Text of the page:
Breaking The Speed Limit! - Instructions To Hotrod Your iMac To 300Mhz
The iMac is a wonderful machine that has opened up an entirely new group of people to the computer age. The iMac was designed for those who wish to enjoy the benefits of owning a computer and access to the internet without the hassles involved when dealing with PCs. While a large number of the machines were purchased by newbies a large number were snatched up by weekend hackers. The following procedure will show you how to overclock a Revision A iMac.
The actual procedure is fairly difficult. It requires extreme skill and knowledge of soldering techniques. If you have never soldered on PC boards and chips I would not suggest attempting the procedure. The devices that need to be moved are very delicate and are approximately 1/16" X 1/32" of an inch in size. The PC board is also very delicate, too much heat and force and the solder pad will lift. Don't attempt this procedure if you have any reservations about your abilities. PLEASE NOTE THAT BY MODIFYING THE CLOCK SPEED OF THE MACHINE YOU WILL VOID YOUR WARRANTY
Before performing the procedure point you browser at the following link.
The first link has a table that shows the various positions of the four surface mount resistors and what clock speed they set. The second link gives a very detailed pictorial of how to dismantle an iMac and remove the CPU daughtercard. Study them and print a hard copy if possible.
You will need the following tools to perform the modification:
-Work table with a clean surface preferable white (so you can see
the resistor(s) when you drop them!)
First decide what speed you want the CPU to operate at. I have been overclocked to 300 MHz for nearly three months without any problems (it would not run any faster). Use link one to find the proper resistor combination for the chosen clock speed. Next follow the steps shown in link two in order to remove the CPU daughtercard. Flip the board over and locate the four resistors. Place the board on the work surface and secure it so that it will not move around. Plug in the soldering iron and allow it to fully heat. Make sure the tip is clean and test the temp by touching solder to it. The solder should melt instantly. When the iron is ready touch the tip to the lead of the first resistor that requires moving. Heat the resistor (don't apply any pressure and don't slip the device around) until the solder on the board melts. Use the forceps to remove the resistor (take your time and be careful not to pull too hard on the resistor). Place it in the adjacent position and use the forceps (I used my finger nail because metal forceps sink the heat away) to hold the resistor down. Solder each side of the resistor. Make sure that solder does not bridge to any other pad while performing the procedure. Once all of the required resistors have been moved double check your work. Make sure that the resistors are in the correct position and nothing is shorted. Reassemble the machine making sure that the CPU daughtercard is fully seated. Don't put the cosmetic back panel on yet. Plug in the power cord and the keyboard. Press the power button and wait for the machine to boot. If it bongs then that is a very good sign!! Allow the machine to boot and check for proper operation. BTW if you have the PowerLogix G3 Cache control program make sure it is turned off before performing the procedure. The machine may lock up while loading the control panel if the ratio is set too high. My cache runs at 150 MHz not any higher. The CPU will run hotter than before. One way to cool the chip is to remove the thermal sticker from the top of the processor and replace it with a thin film of heat sink compound.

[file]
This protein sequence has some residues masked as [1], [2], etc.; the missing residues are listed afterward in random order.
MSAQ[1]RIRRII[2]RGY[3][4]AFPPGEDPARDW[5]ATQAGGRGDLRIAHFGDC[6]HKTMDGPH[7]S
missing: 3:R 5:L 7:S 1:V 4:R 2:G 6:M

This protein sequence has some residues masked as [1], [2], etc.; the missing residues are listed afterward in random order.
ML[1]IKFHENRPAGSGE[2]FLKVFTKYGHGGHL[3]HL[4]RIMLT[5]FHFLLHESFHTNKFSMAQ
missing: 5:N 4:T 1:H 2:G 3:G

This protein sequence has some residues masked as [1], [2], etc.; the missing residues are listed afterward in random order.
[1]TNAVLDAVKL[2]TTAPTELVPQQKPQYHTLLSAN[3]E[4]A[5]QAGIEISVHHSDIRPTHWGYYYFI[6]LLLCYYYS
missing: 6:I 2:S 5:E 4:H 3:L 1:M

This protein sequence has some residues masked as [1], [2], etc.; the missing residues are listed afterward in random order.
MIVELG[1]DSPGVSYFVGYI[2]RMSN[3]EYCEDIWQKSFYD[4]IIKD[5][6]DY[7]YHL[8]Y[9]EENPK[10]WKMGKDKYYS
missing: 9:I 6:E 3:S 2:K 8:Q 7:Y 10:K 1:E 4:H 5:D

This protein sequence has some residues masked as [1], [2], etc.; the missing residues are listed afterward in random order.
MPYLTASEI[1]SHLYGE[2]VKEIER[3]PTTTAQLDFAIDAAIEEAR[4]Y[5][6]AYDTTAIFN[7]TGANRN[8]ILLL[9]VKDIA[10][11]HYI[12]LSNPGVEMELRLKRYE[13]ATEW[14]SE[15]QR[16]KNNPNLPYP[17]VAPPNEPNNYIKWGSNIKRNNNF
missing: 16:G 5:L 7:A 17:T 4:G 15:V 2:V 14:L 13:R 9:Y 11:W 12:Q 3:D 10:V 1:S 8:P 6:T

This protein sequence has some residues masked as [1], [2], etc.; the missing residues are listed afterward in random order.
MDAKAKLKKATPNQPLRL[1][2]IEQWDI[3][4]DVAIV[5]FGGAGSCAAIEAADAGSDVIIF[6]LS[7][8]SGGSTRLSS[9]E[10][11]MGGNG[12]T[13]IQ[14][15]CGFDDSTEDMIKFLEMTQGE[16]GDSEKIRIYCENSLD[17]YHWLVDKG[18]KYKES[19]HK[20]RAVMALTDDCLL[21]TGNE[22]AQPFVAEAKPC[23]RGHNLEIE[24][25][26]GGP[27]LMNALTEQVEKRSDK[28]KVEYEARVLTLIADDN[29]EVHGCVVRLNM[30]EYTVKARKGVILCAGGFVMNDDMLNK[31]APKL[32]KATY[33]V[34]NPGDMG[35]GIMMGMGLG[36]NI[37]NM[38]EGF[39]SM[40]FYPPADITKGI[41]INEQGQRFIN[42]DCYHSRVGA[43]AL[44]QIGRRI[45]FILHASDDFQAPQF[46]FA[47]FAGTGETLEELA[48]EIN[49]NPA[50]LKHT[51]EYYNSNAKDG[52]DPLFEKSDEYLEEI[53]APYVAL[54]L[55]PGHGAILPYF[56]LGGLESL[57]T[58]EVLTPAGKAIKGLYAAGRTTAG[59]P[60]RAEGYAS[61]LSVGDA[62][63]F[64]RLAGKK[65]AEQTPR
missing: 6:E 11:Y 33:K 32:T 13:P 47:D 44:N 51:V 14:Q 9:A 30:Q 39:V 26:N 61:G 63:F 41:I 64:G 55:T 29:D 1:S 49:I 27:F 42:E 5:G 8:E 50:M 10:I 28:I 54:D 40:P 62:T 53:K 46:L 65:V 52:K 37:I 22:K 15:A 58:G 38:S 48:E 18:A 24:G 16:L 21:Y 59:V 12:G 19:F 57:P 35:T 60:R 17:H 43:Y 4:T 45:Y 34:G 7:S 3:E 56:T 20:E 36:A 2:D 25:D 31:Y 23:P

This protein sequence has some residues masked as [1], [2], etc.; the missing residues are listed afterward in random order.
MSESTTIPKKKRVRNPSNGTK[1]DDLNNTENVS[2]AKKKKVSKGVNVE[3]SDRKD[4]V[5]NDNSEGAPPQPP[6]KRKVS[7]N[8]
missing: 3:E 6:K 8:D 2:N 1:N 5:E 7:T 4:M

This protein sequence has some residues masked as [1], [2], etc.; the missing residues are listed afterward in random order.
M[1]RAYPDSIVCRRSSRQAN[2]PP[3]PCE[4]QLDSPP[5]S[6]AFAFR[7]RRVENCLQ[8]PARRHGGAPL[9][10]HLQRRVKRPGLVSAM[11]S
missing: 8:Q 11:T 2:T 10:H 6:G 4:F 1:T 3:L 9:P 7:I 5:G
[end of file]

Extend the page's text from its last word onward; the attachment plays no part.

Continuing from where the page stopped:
If you take care when performing the procedure you can have a very fast machine. Macbench 5.0 scores rival and in some areas exceed those of the benchmark G3 300 machine.
Kevin is a recent convert to the Mac having worked on PCs most of his life. On his way to buy a Dell he was sidetracked by an iMac and has been a reformed Wintel user ever since. Much more than an iMac "new user" statistic Kevin works in the semiconductor electronics industry. If you have any questions or hacks you are welcome to send him e-mail.
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